November 18, 2018

Letters to the Editor: Week of July 6

UCLA REACTS TO EVENTS PROTEST
On May 17, the UCLA registered student organization Students Supporting Israel (SSI) sponsored a panel discussion titled “Indigenous Peoples Unite” to discuss the history and experience of Armenian, Kurdish and Jewish people. Protesters entered the room and disrupted the event, intimidating the panelists and interrupting the program (“Protesters Disrupt UCLA SSI Event,” May 25). 

To their credit, the event organizers remained calm and invited the protesters to join the discussion, but the protesters refused to do so. Campus police officers soon entered the room and, consistent with their training, ushered the disruptors out of the room so the event could continue. Although no one was physically hurt, the behavior of those disrupting the event is intolerable; we have activated UCLA’s student conduct process and have provided information concerning some of the protesters who are not students to the Los Angeles City Attorney’s Office for review. 

This entire academic year, UCLA has worked hard to design policies that manage speech and protest during major events. Although we have done so successfully for various large-scale events, smaller ones such as the May 17 event did not trigger the preparation that might have helped minimize the disruption. Moving forward, we plan to increase our vigilance as well as improve education and training so that the basic rules of engagement are clear. UCLA respects freedom of speech and the freedom to engage in lawful protests, but we will not tolerate disruptions that are so severe as to prevent speakers from reaching a willing audience or prevent an event from proceeding. 

Multiple campus departments, including campus police and Student Affairs, are working together to ensure that our policies are understood and followed, and if violated, enforced. 

Despite this incident, we are proud to host a wonderfully diverse community, including Jewish students, staff and professors who have created a vibrant Jewish community on our campus. Jewish students receive the same protections as any other students here at UCLA, regardless of their religious or ethnic identities or political beliefs. We will hold everyone to the same standards,suchthateveryorganization, community or identity group can share their ideas and exchange their views without the bullying tactics we saw at the May 17 event. At UCLA, this is what we stand for.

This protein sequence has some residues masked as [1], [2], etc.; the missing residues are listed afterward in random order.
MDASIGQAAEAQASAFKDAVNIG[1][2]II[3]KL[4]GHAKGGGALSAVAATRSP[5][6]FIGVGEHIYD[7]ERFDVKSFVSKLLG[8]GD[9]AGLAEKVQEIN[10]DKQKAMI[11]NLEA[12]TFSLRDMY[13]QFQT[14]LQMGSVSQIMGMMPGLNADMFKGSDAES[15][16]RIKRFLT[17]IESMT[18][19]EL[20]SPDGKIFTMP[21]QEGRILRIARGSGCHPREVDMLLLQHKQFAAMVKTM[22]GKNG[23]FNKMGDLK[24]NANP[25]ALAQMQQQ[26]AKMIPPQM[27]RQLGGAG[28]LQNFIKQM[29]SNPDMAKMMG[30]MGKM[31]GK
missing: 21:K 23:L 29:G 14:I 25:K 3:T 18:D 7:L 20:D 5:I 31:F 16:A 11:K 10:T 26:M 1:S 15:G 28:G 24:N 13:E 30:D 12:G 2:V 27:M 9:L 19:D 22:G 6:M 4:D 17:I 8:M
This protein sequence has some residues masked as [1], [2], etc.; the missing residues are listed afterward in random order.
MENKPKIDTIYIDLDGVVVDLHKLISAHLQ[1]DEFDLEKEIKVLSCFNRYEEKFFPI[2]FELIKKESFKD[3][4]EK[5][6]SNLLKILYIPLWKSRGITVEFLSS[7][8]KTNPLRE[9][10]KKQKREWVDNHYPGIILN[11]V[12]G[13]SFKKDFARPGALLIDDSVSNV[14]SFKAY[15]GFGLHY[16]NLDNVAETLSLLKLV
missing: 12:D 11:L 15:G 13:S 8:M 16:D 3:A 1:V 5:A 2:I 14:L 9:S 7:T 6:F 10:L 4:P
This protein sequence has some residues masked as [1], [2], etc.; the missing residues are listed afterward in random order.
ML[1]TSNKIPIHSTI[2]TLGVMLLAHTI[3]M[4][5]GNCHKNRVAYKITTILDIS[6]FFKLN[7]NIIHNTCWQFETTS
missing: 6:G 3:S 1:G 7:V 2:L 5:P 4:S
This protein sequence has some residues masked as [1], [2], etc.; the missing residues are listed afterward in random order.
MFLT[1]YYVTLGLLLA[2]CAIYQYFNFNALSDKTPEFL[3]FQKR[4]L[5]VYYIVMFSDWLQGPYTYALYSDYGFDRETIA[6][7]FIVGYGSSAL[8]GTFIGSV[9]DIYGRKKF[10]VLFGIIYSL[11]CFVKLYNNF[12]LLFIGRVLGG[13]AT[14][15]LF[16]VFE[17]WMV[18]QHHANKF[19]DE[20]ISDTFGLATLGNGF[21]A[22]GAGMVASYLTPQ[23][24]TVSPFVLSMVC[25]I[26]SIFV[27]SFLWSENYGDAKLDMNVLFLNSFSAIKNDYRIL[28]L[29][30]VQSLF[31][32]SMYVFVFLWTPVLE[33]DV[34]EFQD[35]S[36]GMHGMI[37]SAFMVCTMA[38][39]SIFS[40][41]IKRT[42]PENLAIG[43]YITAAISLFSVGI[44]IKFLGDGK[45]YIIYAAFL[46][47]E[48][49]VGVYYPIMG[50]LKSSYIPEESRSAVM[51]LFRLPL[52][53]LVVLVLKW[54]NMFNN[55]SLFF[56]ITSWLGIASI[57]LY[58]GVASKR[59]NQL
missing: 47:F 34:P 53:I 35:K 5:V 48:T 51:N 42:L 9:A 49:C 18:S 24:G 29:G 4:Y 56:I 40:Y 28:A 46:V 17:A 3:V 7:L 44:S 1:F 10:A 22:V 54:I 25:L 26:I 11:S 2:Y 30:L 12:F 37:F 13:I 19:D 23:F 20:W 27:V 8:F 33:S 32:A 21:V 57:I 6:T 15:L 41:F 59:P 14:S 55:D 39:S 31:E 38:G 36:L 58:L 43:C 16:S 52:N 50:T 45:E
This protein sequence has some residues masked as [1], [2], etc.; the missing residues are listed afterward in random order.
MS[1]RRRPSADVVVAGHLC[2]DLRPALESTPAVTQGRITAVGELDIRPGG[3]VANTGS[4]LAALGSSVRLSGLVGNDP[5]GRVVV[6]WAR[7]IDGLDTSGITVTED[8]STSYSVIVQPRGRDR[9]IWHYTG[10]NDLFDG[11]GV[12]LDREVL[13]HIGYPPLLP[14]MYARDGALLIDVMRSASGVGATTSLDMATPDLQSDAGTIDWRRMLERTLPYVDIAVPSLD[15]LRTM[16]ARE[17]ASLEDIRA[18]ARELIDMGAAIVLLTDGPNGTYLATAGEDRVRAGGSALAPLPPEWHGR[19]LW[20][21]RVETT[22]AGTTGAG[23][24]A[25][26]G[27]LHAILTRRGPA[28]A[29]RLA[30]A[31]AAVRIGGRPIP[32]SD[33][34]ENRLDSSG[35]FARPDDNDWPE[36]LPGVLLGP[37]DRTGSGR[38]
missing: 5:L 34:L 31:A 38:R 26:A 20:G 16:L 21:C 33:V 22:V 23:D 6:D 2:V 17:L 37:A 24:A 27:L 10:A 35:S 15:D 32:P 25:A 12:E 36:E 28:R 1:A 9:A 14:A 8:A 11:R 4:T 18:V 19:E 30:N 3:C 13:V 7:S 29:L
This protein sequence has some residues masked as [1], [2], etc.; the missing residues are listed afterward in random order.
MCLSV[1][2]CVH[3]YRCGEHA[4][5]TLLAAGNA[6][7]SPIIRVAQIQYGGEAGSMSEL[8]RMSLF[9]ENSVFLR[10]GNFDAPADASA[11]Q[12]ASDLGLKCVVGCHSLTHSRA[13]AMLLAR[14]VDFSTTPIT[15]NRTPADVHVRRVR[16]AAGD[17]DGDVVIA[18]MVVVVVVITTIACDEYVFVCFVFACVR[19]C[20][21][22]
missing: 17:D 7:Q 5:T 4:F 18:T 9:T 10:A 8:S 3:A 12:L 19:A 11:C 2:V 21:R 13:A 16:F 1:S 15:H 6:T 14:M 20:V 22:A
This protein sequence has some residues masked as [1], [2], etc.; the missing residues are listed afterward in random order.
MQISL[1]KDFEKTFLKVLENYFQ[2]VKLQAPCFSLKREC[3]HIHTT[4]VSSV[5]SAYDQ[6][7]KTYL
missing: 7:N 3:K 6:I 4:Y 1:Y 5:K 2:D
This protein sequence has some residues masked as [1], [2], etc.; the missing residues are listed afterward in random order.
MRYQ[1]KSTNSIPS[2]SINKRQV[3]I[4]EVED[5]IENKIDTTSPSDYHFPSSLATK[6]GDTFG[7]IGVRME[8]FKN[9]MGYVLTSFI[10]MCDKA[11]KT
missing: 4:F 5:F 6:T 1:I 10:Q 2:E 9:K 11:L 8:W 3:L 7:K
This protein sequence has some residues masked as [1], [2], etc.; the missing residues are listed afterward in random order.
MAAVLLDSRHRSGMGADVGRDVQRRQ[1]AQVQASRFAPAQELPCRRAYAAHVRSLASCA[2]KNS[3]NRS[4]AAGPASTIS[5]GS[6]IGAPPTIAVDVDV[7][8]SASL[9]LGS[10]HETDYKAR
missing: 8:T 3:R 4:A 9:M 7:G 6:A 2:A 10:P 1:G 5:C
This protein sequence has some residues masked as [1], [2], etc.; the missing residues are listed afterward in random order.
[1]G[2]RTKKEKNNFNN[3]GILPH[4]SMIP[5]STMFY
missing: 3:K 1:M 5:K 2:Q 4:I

Jerry Kang
Monroe Gorden
Kang is UCLA’s vice chancellor of equity, diversity and inclusion. Gorden is the vice chancellor of student affairs. 


PEACE PLANS LIKE GAME OF CHANCE
It is unreasonable and presumptuous for Shmuel Rosner to reject Washington’s new Israeli-Palestinian peace plan without knowing what the plan contains (“Rejecting Peace, Free of Charge,” June 29). Your readers would expect Rosner would give peace a chance, especially given the heavy costs of the Israeli-Palestinian conflict. 

President Donald Trump appears to view his plan as the basis for Israel-Palestine negotiation, while the right-wing Israeli government appears opposed to peace negotiations. No wonder the government hopes the Palestinian Authority will say no to the plan so Israel can blame the Palestinians for its failure. Peace advocates, on the other hand, hope the Palestinians will use the plan to restart negotiations.

Barry H. Steiner
Professor Emeritus of Political Science, Cal State Long Beach 


TROUBLE WITH DEMONIZING TRUMP
In his column “Charles Krauthammer and July 4th” (June 29), David Suissa tactfully blames both political parties for rising incivility, but the new Democratic policy of “public shaming” is over the top. 

To his credit, Sen. Chuck Schumer criticized Rep. Maxine Waters’ call for public harassment of President Donald Trump’s Cabinet members, but most Jewish liberals are afraid to speak out. The decision of Jewish liberals to join the demonization of Trump has been a disaster from the start. The Democratic boycott of the Jerusalem embassy dedication, for example, was an insult Israelis won’t soon forget. And what did we get for it? Jews are still detested by “progressive” liberals who rail against “white privilege” and think Jews are the worst examples of it. 

Rueben Gordon via email 


WHY JEWS BECOME REPUBLICAN
Steven Windmueller has written an insightful exposition of the philosophical and political differences between Jewish conservatives and liberals (“Jeffersonian vs. Jacksonian Jews,” June 22). But in a certain way, I think he puts the cart before the horse. 

Many Jews who grew up as liberal Democrats joined the Republican Party because they decided that party is better for Israel, a subjective and debatable proposition. After becoming Republicans, they then adopted many conservative views on domestic issues.